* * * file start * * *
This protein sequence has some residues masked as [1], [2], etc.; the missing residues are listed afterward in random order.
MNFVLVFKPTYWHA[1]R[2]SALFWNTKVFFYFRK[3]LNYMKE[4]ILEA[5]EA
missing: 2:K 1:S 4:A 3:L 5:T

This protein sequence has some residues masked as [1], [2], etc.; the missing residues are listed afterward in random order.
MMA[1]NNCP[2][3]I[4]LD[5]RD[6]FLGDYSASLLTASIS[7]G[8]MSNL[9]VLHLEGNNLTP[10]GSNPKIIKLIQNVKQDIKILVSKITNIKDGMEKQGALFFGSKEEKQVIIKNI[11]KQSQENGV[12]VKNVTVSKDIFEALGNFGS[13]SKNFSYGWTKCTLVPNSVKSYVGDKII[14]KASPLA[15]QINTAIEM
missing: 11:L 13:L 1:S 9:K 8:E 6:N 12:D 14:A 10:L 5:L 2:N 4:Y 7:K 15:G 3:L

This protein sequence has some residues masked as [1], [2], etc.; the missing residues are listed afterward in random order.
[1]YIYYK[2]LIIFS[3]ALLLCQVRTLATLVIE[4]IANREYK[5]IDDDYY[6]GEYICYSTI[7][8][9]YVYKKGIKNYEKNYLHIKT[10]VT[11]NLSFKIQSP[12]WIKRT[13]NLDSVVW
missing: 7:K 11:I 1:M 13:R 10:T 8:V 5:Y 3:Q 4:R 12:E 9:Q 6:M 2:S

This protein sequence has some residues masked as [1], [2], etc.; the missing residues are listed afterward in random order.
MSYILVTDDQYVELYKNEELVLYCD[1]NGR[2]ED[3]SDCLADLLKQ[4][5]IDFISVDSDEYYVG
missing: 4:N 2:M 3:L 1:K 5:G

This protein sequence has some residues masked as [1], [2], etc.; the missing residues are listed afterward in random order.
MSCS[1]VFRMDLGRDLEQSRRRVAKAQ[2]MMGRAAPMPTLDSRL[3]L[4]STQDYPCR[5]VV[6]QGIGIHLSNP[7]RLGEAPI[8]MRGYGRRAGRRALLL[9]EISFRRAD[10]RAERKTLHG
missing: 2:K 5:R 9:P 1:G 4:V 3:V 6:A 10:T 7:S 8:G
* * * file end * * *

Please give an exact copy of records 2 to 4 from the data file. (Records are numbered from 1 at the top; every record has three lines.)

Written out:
This protein sequence has some residues masked as [1], [2], etc.; the missing residues are listed afterward in random order.
MMA[1]NNCP[2][3]I[4]LD[5]RD[6]FLGDYSASLLTASIS[7]G[8]MSNL[9]VLHLEGNNLTP[10]GSNPKIIKLIQNVKQDIKILVSKITNIKDGMEKQGALFFGSKEEKQVIIKNI[11]KQSQENGV[12]VKNVTVSKDIFEALGNFGS[13]SKNFSYGWTKCTLVPNSVKSYVGDKII[14]KASPLA[15]QINTAIEM
missing: 11:L 13:L 1:S 9:K 8:E 6:N 12:D 14:A 10:L 5:L 2:N 4:Y 7:K 15:G 3:L

This protein sequence has some residues masked as [1], [2], etc.; the missing residues are listed afterward in random order.
[1]YIYYK[2]LIIFS[3]ALLLCQVRTLATLVIE[4]IANREYK[5]IDDDYY[6]GEYICYSTI[7][8][9]YVYKKGIKNYEKNYLHIKT[10]VT[11]NLSFKIQSP[12]WIKRT[13]NLDSVVW
missing: 7:K 11:I 1:M 13:R 10:T 8:V 5:Y 3:Q 4:R 12:E 9:Q 6:M 2:S

This protein sequence has some residues masked as [1], [2], etc.; the missing residues are listed afterward in random order.
MSYILVTDDQYVELYKNEELVLYCD[1]NGR[2]ED[3]SDCLADLLKQ[4][5]IDFISVDSDEYYVG
missing: 4:N 2:M 3:L 1:K 5:G